E N C A U S T I C P A I N T I N G -- A H I S T O R Y O F T H E A R T
painting (from the Greek: "burnt in") was
an ancient method of fixing pigments with heated
wax. It was probably first practiced in Egypt
about 3000 BC. Yet, perhaps the best known
of all ancient encaustic works are the Fayum
funeral portraits painted in the 1st and 2nd
centuries AD by Greek painters living in Egypt
after Alexander the Great's conquest of that
region. These Greek artisans adopted many
of the Egyptian customs, including mummifying
their dead, and the painting of a portrait
of the deceased which was placed over the
person's mummy as a memorial.
of our knowledge of the early encaustic paintings comes from the Roman
historian, Pliny. Writing in the 1st
century, Pliny described how encaustic was used for the painting of portraits,
mythological scenes on panels, for coloring marble and terra cotta, and for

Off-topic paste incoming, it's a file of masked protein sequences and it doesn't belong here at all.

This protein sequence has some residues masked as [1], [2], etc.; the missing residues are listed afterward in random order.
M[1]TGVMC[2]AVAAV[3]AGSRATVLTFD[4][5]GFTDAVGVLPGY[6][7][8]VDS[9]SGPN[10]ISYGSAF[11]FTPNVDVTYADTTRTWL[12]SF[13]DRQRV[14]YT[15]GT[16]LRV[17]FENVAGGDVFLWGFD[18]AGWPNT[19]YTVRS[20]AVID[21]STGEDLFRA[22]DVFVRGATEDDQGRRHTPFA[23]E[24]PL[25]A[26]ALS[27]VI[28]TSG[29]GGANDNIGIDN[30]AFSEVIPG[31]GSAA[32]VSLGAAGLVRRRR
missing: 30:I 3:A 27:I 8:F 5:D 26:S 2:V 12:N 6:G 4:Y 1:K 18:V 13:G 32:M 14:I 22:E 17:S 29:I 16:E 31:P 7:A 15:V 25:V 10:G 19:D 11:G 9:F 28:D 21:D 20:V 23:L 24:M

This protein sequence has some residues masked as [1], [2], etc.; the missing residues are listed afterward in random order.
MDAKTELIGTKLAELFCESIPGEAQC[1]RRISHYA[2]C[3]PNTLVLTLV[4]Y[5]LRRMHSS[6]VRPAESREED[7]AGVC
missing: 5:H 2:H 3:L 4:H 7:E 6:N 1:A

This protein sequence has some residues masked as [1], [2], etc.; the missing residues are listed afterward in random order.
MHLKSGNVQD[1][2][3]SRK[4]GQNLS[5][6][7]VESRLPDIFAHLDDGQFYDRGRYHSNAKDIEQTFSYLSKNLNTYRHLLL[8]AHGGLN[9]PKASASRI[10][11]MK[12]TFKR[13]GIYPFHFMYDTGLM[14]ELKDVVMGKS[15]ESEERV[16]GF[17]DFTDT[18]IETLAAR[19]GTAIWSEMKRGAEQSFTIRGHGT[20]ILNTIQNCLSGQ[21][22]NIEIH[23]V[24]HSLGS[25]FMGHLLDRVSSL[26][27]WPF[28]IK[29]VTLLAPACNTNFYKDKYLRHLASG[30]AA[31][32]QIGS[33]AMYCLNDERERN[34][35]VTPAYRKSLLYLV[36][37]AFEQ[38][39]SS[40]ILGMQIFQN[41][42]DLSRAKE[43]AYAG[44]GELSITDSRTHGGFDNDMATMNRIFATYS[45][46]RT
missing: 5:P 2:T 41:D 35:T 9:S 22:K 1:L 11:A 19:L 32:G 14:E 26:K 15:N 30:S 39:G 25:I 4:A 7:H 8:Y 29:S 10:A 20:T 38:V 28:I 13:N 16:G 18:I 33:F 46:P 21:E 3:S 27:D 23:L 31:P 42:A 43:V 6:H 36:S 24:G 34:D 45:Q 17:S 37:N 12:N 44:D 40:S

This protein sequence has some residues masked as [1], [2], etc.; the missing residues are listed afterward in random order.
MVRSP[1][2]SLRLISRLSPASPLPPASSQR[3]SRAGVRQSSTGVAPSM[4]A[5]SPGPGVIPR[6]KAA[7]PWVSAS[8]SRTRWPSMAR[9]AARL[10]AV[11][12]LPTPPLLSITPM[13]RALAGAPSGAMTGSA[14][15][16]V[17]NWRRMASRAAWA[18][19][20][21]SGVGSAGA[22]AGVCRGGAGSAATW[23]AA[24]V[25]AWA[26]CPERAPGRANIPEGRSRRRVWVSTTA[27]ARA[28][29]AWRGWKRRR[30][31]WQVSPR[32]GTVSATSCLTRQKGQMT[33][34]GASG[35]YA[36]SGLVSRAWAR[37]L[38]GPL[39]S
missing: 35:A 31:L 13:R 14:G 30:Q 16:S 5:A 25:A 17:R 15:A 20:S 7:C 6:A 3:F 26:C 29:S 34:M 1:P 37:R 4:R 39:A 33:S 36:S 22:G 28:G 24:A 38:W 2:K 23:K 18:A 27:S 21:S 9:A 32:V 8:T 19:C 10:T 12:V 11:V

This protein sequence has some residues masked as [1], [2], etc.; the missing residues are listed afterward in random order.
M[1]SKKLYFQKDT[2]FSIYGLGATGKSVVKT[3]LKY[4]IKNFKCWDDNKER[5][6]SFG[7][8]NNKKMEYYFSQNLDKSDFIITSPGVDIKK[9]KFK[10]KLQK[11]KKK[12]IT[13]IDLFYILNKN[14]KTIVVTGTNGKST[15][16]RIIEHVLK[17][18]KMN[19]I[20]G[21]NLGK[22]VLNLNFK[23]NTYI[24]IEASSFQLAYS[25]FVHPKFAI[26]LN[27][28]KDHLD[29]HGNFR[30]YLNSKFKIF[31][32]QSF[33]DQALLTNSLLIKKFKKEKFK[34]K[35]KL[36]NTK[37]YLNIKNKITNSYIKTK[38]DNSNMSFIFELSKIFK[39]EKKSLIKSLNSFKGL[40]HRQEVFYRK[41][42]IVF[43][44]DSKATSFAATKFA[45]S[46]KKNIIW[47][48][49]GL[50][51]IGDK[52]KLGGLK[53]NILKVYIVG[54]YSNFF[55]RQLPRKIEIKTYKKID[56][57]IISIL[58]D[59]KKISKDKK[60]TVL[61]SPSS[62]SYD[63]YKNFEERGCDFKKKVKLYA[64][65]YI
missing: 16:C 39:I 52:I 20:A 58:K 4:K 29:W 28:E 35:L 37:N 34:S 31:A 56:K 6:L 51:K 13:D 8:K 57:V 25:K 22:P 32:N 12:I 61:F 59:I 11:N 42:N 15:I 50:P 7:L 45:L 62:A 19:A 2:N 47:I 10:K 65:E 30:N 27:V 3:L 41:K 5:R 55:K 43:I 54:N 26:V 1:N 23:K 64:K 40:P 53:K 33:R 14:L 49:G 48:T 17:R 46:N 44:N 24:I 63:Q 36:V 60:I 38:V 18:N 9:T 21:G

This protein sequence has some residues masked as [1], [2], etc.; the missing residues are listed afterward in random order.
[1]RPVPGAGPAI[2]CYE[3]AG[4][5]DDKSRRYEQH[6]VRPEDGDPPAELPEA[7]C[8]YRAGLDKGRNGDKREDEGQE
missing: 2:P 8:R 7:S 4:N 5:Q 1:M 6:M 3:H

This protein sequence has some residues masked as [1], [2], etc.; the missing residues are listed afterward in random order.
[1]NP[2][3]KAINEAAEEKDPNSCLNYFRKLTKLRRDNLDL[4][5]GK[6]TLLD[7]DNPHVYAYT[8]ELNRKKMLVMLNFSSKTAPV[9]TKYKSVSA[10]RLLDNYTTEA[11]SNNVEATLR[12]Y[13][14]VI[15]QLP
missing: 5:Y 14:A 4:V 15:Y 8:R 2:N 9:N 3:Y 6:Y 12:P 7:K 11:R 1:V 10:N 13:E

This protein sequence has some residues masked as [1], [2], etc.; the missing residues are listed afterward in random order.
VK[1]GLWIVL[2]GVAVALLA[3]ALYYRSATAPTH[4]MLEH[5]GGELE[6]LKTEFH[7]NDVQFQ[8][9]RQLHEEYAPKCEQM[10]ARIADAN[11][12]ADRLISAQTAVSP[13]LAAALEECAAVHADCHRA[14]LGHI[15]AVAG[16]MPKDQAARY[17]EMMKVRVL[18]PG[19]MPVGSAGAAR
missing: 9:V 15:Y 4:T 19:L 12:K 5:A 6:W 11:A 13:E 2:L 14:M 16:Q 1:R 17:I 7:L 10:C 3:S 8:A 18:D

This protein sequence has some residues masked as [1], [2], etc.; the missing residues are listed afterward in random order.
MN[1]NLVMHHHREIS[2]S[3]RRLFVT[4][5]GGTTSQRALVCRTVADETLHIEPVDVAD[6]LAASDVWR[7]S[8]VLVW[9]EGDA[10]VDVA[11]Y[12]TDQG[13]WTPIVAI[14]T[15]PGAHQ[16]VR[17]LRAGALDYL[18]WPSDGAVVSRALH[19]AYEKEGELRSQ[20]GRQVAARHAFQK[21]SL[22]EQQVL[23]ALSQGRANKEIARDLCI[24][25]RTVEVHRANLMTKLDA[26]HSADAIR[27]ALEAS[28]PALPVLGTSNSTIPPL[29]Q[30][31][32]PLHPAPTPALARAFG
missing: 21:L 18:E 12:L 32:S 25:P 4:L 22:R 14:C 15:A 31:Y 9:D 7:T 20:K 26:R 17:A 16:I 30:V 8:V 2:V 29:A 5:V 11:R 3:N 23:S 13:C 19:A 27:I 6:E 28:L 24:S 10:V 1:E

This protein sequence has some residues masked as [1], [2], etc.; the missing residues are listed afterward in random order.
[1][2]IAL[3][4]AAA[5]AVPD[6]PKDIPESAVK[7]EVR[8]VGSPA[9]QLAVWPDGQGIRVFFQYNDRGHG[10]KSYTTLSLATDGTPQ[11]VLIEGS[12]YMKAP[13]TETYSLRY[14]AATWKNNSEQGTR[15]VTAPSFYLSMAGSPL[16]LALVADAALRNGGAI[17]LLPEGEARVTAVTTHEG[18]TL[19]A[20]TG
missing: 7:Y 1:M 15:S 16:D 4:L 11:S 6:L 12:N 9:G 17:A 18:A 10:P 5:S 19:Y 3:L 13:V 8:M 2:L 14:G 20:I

work on ivory (probably the tinting of incised lines). Many of the pieces from this time survive
today, and their color has remained as fresh as any recently completed work.
excellent condition of these ancient works is most likely due to the fact that
wax is an excellent preservative of materials.
The Greeks applied coatings of wax and resin to waterproof their ships. Pigmenting the wax gave rise to the
decorating of warships. In the Iliad,
Homer refers to the painted ships of the Greek warriors who fought at Troy.
the process of producing encaustic art was costly and the medium fell into
disuse after the decline of the Roman Empire.
During the Italian Renaissance, Leonardo da Vinci and others attempted
unsuccessfully to revive the technique.
However, it was not until the 20th century that encaustic art
experienced a true resurgence. Through
the availability of portable electric heating implements and other tools,
encaustic painting has once again taken its place as a major artist's medium.